Stingrays are a family of fish, primarily composed of cartilage, that are closely related to sharks. They are characterized by their flattened bodies and long tails, which are sometimes equipped with a defensive spine. There are eight different families of stingrays: sixgill, deepwater, stingarees, round rays, whiptail, river, butterfly, and eagle rays. Read on to learn about the stingray.

Description of the Stingray

These fishes are dorsoventrally flattened, which means they are short and wide, almost as if someone sat on them. This body shape is specialized to their bottom-dwelling lifestyle, though there are a few species that live higher in the water column.

Their mouth is located on their ventral surface, or underneath their body. This is, again, a specialization that helps them easily capture creatures on the sea floor. Many species have a sharp spine, or stinger, at the base of their tails.

Interesting Facts About the Stingray

There are many different stingray species, and some have amazing and surprising adaptations. These fishes come in a wide variety of shapes, sizes, and colors, learn more about the amazing diversity of stingrays below.

  • Shocking Selection – A shocking 69 different species are capable of producing an electric discharge. Basically, they can shock you! This defense can range anywhere from 8 to 220 volts of power. They use this ability to stun prey, protect themselves from predators, or both.
  • Whopping Wingspan – The largest stingray ever recorded measured in at over 13 ft. across! Aptly named the “giant freshwater stingray,” this species is believed to be the largest freshwater fish species in the world.
  • Sensory Surprise – Just like their cousins, the sharks, stingrays have a special set of organs to help them hunt. They have a number of pores, called “electroreceptors,” which allow them to “see” the movements of other fish. This sense is used to hunt for prey instead of sight.
  • Supersting – The venom found in some species’ stings was used for an unusual purpose in ancient Greece. Dentists actually extracted the venom and used it as an anesthetic to numb their patients.

Habitat of the Stingray

Most stingrays are benthic fishes, which means that they live on or near the bottom. A few species are found in the open ocean, but most hunt and search the bottom for prey. Different families inhabit different habitats. Some species live in freshwater environments like rivers, and other live only in salt water. They can be found anywhere from coral reefs to muddy riverbeds.

Distribution of the Stingray

Different species of stingrays have different home ranges. Some species are very cosmopolitan, and live in virtually every ocean worldwide. Other species have very specialized habitats, and live only in one small region or area. They are found in a wide variety of oceans and rivers across the world.

Diet of the Stingray

Most stingrays feed on small bottom-dwelling fish, clams, mussels, worms, crabs, lobsters, and other benthic organisms. Some freshwater species will even prey on insects! Most of the bottom-dwelling rays will feed using an ambush technique.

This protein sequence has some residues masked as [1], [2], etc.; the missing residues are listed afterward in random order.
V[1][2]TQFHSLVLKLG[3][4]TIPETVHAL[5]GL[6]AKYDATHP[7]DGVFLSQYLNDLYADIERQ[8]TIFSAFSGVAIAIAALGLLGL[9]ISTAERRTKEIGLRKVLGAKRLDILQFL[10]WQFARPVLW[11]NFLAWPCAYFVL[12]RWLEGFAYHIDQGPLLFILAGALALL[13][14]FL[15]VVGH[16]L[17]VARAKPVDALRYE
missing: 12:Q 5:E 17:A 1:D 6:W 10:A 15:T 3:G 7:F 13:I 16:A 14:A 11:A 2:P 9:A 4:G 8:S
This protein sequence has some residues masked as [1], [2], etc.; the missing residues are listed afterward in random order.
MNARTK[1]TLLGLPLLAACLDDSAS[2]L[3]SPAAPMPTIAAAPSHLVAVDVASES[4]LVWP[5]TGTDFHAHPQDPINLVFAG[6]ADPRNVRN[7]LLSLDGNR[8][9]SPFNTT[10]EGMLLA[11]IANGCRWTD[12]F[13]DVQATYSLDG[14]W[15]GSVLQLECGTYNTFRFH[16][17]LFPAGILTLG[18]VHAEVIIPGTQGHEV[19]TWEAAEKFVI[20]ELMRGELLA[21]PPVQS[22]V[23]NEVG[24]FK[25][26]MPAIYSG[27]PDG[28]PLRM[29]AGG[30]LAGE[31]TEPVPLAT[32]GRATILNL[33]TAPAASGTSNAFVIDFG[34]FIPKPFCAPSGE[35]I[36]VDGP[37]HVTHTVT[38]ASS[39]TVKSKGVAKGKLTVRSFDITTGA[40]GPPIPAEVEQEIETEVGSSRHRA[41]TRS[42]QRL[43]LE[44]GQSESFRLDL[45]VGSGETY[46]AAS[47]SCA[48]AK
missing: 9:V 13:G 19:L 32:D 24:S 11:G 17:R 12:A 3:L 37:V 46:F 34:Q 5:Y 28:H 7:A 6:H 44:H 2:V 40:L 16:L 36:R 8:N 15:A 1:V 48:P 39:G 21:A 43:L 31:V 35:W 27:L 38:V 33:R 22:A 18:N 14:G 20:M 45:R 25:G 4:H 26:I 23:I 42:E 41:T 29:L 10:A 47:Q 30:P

They sit on the bottom and wait for prey to approach and, once its close enough, they lift off the floor in a tent shape. This causes a suction effect and pulls the prey to their mouth. They use electrical sensors in their ampullae of Lorenzini to detect when prey approaches.

Stingray and Human Interaction

Stingrays very rarely attack humans, and the vast majority of injuries occur as self-defense. Especially with bottom-dwelling species, most stings occur when the fish is stepped on. In areas with high populations of stingrays it is advised to shuffle your feet while wading in the water to avoid stepping on the animals. Stings are very rarely fatal, but can require surgical removal if the barb breaks off in the skin.

Many different stingray species are utilized as food. They are most commonly eaten in Asia, particularly Singapore and Malaysia. Unfortunately, these creatures are also accidentally captured as bycatch in commercial fisheries. Some fishermen will also purposefully kill stingrays that prey on shellfish they are harvesting.


No species have been domesticated in any way.

Does the Stingray Make a Good Pet

Some species are kept as pets, but they require immensely large aquariums. This can be a huge monetary and time commitment, which makes them a generally poor pet.

Stingray Care

In a zoological setting, stingrays are provided with plenty of swimming space. Housing them in habitats with rounded corners helps prevent them from running into the sides of the aquarium. A number of species can be incredibly docile, and are commonly used in touch tank exhibits.

Animals that are handled frequently have their stingers clipped periodically. This is absolutely harmless, and quite similar to clipping a fingernail. It is also not uncommon for these fish to be trained using positive reinforcement to allow for physical examinations.

Behavior of the Stingray

Behavior varies widely based on species. Some species are entirely solitary and only interact with one another while breeding. Other species are more social, and aggregate in groups for socialization, feeding, or resting. Behavior times also vary by species. Some are diurnal and active during the day, others are crepuscular and active at dusk and dawn, and some are nocturnal and active at night.

Reproduction of the Stingray

Reproductive strategy varies greatly based on the species. Some reproduce in large gatherings while others mate opportunistically with whomever they happen upon. All species are ovoviviparous, which means that they develop the eggs within their bodies until they hatch, and give birth to live young. Some species can store sperm for long periods of time, and give birth in the absence of a male.